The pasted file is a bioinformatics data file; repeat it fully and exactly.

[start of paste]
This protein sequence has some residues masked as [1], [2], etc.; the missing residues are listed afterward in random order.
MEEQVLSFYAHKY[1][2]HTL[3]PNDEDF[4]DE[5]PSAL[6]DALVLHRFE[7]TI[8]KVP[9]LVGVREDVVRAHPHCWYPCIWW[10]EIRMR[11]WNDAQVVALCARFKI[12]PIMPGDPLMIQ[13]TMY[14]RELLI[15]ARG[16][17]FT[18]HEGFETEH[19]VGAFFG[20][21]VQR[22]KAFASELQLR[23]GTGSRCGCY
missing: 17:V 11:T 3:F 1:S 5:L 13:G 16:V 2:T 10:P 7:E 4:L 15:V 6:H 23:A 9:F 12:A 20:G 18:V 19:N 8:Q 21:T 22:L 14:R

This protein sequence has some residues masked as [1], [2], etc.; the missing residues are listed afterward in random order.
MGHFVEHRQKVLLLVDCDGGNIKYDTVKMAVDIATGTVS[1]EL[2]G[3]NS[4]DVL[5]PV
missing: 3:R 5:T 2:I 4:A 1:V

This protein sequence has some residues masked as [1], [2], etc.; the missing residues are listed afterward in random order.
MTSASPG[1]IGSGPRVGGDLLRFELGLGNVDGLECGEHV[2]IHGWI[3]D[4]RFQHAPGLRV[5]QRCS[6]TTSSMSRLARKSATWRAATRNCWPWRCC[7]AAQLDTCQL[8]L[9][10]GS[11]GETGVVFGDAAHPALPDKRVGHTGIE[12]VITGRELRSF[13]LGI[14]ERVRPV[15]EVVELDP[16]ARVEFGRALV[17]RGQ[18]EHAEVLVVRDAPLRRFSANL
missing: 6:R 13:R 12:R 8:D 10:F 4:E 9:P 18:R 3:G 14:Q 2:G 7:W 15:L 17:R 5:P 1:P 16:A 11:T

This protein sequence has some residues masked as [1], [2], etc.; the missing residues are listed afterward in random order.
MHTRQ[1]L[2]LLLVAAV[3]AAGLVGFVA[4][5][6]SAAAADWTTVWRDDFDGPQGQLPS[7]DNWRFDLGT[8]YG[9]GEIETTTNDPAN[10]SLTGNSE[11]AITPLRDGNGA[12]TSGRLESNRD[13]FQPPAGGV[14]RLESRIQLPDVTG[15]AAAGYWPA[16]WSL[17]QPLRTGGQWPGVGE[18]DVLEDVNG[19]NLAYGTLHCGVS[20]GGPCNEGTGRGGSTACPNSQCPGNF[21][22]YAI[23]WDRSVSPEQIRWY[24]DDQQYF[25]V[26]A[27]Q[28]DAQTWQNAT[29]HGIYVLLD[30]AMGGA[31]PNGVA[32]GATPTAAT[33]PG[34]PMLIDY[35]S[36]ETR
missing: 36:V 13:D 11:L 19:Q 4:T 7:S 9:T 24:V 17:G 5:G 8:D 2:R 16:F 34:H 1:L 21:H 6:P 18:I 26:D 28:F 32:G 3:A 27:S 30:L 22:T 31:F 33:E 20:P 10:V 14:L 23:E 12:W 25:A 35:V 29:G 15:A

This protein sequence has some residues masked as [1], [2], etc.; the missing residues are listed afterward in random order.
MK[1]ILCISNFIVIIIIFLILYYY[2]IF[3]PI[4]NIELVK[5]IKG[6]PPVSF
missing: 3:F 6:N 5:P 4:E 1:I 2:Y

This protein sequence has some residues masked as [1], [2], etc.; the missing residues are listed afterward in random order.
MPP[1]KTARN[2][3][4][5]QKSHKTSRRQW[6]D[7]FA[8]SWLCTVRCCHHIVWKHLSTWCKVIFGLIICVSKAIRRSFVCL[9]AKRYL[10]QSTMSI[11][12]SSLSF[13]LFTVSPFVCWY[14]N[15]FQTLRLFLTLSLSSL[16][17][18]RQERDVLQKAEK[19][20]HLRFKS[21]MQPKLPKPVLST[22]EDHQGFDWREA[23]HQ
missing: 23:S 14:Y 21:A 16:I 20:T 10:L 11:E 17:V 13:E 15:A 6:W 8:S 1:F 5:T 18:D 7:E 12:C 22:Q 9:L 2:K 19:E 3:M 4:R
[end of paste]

This protein sequence has some residues masked as [1], [2], etc.; the missing residues are listed afterward in random order.
MEEQVLSFYAHKY[1][2]HTL[3]PNDEDF[4]DE[5]PSAL[6]DALVLHRFE[7]TI[8]KVP[9]LVGVREDVVRAHPHCWYPCIWW[10]EIRMR[11]WNDAQVVALCARFKI[12]PIMPGDPLMIQ[13]TMY[14]RELLI[15]ARG[16][17]FT[18]HEGFETEH[19]VGAFFG[20][21]VQR[22]KAFASELQLR[23]GTGSRCGCY
missing: 17:V 11:T 3:F 1:S 5:L 13:G 16:V 2:T 10:P 7:E 4:L 15:V 6:H 23:A 9:F 12:A 20:G 18:V 19:N 8:Q 21:T 22:L 14:R

This protein sequence has some residues masked as [1], [2], etc.; the missing residues are listed afterward in random order.
MGHFVEHRQKVLLLVDCDGGNIKYDTVKMAVDIATGTVS[1]EL[2]G[3]NS[4]DVL[5]PV
missing: 3:R 5:T 2:I 4:A 1:V

This protein sequence has some residues masked as [1], [2], etc.; the missing residues are listed afterward in random order.
MTSASPG[1]IGSGPRVGGDLLRFELGLGNVDGLECGEHV[2]IHGWI[3]D[4]RFQHAPGLRV[5]QRCS[6]TTSSMSRLARKSATWRAATRNCWPWRCC[7]AAQLDTCQL[8]L[9][10]GS[11]GETGVVFGDAAHPALPDKRVGHTGIE[12]VITGRELRSF[13]LGI[14]ERVRPV[15]EVVELDP[16]ARVEFGRALV[17]RGQ[18]EHAEVLVVRDAPLRRFSANL
missing: 6:R 13:R 12:R 8:D 10:F 4:E 9:P 18:R 3:G 14:Q 2:G 7:W 15:L 17:R 5:P 1:P 16:A 11:T

This protein sequence has some residues masked as [1], [2], etc.; the missing residues are listed afterward in random order.
MHTRQ[1]L[2]LLLVAAV[3]AAGLVGFVA[4][5][6]SAAAADWTTVWRDDFDGPQGQLPS[7]DNWRFDLGT[8]YG[9]GEIETTTNDPAN[10]SLTGNSE[11]AITPLRDGNGA[12]TSGRLESNRD[13]FQPPAGGV[14]RLESRIQLPDVTG[15]AAAGYWPA[16]WSL[17]QPLRTGGQWPGVGE[18]DVLEDVNG[19]NLAYGTLHCGVS[20]GGPCNEGTGRGGSTACPNSQCPGNF[21][22]YAI[23]WDRSVSPEQIRWY[24]DDQQYF[25]V[26]A[27]Q[28]DAQTWQNAT[29]HGIYVLLD[30]AMGGA[31]PNGVA[32]GATPTAAT[33]PG[34]PMLIDY[35]S[36]ETR
missing: 36:V 13:D 11:L 19:Q 4:T 7:S 9:T 24:V 17:G 5:G 8:D 2:R 16:F 34:H 1:L 21:H 6:P 18:I 26:D 28:F 32:G 3:A 27:S 30:L 22:T 31:F 33:E 20:P 10:V 14:L 23:E 12:W 25:A 35:V 29:G 15:A

This protein sequence has some residues masked as [1], [2], etc.; the missing residues are listed afterward in random order.
MK[1]ILCISNFIVIIIIFLILYYY[2]IF[3]PI[4]NIELVK[5]IKG[6]PPVSF
missing: 3:F 6:N 5:P 4:E 1:I 2:Y

This protein sequence has some residues masked as [1], [2], etc.; the missing residues are listed afterward in random order.
MPP[1]KTARN[2][3][4][5]QKSHKTSRRQW[6]D[7]FA[8]SWLCTVRCCHHIVWKHLSTWCKVIFGLIICVSKAIRRSFVCL[9]AKRYL[10]QSTMSI[11][12]SSLSF[13]LFTVSPFVCWY[14]N[15]FQTLRLFLTLSLSSL[16][17][18]RQERDVLQKAEK[19][20]HLRFKS[21]MQPKLPKPVLST[22]EDHQGFDWREA[23]HQ
missing: 23:S 14:Y 21:A 16:I 20:T 10:L 11:E 17:V 13:E 15:A 6:W 8:S 1:F 5:T 18:D 7:E 12:C 22:Q 9:L 2:K 19:E 3:M 4:R